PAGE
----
All that Das writes is true. I nevertheless take heart in this dismal passage:
Japan's current account surplus has also allowed the government to run large budget deficits which can be funded domestically. Since 2007, the Japanese trade account surplus has fallen sharply, turning into a deficit in 2012.Unlike the demographic and incomes problems the country faces, items in the above passage are fixable -- or at least lend themselves to amelioration with government help and guidance.
The factors driving the fall include an appreciating Yen and slower global growth, which has reduced demand for Japanese products, such as cars and consumer electronics. In late 2012, territorial disputes with China exacerbated the decline in exports. It also reflects the impact of the Tohoku earthquake and tsunami as well as the subsequent decision to shut down Japanese nuclear power generators, which increased energy imports, especially Liquid Natural Gas.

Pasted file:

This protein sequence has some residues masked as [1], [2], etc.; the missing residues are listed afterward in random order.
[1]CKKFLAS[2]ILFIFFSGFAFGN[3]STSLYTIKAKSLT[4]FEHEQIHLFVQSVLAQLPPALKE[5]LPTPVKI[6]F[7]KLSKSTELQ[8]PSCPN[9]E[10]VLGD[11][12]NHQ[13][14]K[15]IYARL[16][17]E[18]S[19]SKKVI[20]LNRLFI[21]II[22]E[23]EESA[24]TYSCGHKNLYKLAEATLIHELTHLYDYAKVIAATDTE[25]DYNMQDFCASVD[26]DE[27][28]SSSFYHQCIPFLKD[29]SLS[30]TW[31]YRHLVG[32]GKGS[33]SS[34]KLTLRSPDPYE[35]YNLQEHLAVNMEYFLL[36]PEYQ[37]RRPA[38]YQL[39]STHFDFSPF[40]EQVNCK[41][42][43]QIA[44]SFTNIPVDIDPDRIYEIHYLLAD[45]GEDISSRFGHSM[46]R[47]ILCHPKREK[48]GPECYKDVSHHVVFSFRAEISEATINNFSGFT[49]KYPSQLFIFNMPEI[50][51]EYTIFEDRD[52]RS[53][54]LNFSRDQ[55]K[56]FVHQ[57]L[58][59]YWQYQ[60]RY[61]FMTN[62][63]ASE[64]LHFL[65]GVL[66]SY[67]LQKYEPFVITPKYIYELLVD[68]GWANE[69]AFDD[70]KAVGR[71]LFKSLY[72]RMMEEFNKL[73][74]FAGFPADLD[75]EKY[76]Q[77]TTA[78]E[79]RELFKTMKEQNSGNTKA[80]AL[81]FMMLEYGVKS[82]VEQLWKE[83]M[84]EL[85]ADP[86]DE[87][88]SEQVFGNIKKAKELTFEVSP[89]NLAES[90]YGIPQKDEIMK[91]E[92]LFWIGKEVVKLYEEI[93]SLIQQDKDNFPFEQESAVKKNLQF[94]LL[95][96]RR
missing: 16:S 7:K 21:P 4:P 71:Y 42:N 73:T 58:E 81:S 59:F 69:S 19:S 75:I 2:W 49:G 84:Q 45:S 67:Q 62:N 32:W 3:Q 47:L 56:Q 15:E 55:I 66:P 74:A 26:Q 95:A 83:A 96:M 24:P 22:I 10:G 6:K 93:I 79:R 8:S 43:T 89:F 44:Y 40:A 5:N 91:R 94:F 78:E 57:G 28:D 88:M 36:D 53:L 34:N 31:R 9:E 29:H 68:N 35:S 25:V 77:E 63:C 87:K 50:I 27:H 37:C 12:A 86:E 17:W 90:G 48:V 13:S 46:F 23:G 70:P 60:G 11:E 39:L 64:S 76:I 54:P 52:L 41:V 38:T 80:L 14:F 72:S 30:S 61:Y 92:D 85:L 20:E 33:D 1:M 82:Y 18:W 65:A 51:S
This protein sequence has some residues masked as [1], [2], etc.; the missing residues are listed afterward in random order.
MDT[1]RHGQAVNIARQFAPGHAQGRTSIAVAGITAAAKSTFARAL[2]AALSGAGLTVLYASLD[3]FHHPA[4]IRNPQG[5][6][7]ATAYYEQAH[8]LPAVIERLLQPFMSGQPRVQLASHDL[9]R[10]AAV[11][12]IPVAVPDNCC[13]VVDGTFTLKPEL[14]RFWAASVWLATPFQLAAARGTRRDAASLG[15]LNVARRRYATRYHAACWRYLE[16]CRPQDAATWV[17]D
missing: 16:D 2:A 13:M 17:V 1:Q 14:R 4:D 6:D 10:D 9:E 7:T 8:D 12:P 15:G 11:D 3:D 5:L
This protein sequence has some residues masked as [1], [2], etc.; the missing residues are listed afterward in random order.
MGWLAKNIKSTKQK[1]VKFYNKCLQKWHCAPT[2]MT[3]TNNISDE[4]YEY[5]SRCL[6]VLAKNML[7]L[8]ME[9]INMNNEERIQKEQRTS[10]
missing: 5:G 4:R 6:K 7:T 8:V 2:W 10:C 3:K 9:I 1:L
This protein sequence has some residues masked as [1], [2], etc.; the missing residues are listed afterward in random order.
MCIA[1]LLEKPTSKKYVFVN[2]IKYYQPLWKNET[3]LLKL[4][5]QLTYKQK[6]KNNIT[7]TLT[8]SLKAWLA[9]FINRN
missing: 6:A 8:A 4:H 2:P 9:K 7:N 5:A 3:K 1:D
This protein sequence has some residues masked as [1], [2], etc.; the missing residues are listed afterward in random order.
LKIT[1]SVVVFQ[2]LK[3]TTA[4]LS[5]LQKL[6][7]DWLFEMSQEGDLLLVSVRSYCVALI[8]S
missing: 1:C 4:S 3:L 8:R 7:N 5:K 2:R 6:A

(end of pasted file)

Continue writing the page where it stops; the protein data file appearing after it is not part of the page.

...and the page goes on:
Work on energy supply -- which Abe Shinzo, in his recent policy address to the Diet, managed to ignore -- and you are attacking the trade deficit and economic restructuring at one swoop. Make gestures toward a cooling down of the acrimony in the Japan-China relationship -- which Abe is doing (Link) -- and one buys Japanese companies some breathing room to realign themselves to political changes in China. Damage the yen's status as a safe reserve currency -- and shutting up about doing so (in Diet questioning yesterday Abe again went into the red zone, promising to help those hurt by endaka) -- and one can help the profitability of Japanese companies (though just why Japan's exporters cannot handle currency strength and/or volatility escapes me).
It is not as though nothing can be done.